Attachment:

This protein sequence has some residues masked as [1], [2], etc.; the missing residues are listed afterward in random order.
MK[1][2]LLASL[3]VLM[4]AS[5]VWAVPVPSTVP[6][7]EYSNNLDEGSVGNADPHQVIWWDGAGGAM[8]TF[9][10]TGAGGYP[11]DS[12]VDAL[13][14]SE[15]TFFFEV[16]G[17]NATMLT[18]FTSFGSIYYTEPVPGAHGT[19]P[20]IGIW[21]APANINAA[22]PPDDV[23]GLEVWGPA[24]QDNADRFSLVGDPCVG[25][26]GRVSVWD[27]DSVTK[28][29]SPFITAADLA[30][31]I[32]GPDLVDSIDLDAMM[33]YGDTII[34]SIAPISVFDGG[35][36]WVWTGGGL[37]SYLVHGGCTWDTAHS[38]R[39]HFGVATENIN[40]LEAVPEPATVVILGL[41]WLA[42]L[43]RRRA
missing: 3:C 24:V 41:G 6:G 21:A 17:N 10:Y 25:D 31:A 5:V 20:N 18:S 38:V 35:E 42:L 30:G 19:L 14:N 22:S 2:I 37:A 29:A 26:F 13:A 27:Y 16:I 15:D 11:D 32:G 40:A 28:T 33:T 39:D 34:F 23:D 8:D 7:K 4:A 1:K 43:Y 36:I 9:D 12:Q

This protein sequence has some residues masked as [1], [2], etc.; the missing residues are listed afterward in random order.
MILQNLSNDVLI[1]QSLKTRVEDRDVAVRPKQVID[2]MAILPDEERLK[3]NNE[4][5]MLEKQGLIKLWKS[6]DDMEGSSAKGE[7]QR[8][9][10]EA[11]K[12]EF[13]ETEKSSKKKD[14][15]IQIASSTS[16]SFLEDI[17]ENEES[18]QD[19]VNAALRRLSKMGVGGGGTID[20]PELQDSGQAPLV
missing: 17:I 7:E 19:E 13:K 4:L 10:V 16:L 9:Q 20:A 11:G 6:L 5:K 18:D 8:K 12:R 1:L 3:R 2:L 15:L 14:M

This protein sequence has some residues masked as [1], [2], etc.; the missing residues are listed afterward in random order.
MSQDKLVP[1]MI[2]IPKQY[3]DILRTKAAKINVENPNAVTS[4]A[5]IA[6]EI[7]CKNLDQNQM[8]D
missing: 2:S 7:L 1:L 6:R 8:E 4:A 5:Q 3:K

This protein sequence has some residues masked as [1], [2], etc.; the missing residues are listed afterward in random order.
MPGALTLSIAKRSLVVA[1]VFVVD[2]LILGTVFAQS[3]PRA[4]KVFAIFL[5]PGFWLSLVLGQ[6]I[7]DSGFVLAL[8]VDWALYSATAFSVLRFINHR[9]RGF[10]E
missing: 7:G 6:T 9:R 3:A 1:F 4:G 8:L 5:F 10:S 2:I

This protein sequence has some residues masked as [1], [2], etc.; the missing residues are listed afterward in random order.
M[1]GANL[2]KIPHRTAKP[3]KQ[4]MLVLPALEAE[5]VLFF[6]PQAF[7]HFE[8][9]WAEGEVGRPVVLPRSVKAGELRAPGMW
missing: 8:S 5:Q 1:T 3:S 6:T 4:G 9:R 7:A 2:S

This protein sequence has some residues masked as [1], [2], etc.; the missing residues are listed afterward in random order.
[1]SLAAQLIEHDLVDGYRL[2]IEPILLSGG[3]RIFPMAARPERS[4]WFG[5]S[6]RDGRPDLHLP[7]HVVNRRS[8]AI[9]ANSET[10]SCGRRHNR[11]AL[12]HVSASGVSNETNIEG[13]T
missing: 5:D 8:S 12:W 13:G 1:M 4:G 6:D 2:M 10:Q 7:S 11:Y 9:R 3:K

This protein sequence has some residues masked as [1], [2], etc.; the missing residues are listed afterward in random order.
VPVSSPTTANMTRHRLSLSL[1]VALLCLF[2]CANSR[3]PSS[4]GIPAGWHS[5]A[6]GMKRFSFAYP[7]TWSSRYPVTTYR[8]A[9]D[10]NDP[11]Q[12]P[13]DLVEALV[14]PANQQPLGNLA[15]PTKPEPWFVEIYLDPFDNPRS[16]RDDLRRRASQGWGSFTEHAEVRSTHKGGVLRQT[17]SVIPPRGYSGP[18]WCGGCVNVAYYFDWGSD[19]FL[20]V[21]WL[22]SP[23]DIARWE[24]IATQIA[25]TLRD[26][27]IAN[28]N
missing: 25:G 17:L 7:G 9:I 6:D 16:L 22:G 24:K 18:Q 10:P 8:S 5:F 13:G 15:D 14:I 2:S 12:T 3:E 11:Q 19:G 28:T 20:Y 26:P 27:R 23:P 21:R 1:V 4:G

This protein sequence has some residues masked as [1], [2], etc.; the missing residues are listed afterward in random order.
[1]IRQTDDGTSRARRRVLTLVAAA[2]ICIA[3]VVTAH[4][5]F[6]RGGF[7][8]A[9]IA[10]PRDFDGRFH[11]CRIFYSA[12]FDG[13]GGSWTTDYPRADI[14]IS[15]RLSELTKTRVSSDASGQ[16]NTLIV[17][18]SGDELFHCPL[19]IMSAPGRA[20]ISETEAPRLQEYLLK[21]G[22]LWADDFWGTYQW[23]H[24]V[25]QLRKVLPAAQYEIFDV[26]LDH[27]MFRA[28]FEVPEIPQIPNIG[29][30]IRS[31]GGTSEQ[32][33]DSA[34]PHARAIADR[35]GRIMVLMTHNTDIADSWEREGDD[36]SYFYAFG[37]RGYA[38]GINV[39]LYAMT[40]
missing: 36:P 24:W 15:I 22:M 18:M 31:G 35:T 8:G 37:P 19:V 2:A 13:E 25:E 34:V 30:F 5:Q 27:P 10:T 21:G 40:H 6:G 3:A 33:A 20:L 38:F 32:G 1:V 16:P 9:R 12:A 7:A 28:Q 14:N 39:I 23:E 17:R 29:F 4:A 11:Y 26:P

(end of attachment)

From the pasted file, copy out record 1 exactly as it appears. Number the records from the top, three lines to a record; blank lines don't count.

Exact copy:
This protein sequence has some residues masked as [1], [2], etc.; the missing residues are listed afterward in random order.
MK[1][2]LLASL[3]VLM[4]AS[5]VWAVPVPSTVP[6][7]EYSNNLDEGSVGNADPHQVIWWDGAGGAM[8]TF[9][10]TGAGGYP[11]DS[12]VDAL[13][14]SE[15]TFFFEV[16]G[17]NATMLT[18]FTSFGSIYYTEPVPGAHGT[19]P[20]IGIW[21]APANINAA[22]PPDDV[23]GLEVWGPA[24]QDNADRFSLVGDPCVG[25][26]GRVSVWD[27]DSVTK[28][29]SPFITAADLA[30][31]I[32]GPDLVDSIDLDAMM[33]YGDTII[34]SIAPISVFDGG[35][36]WVWTGGGL[37]SYLVHGGCTWDTAHS[38]R[39]HFGVATENIN[40]LEAVPEPATVVILGL[41]WLA[42]L[43]RRRA
missing: 3:C 24:V 41:G 6:G 21:A 17:N 10:Y 25:D 31:A 5:V 20:N 18:S 38:V 35:E 42:L 30:G 19:L 14:N 22:S 2:I 37:A 29:A 26:F 13:A 27:Y 16:I 15:D 11:D 32:G 40:A 28:T 33:T 39:D 34:F 23:D 8:D 7:K 4:A 1:K 43:Y 36:I 9:D 12:Q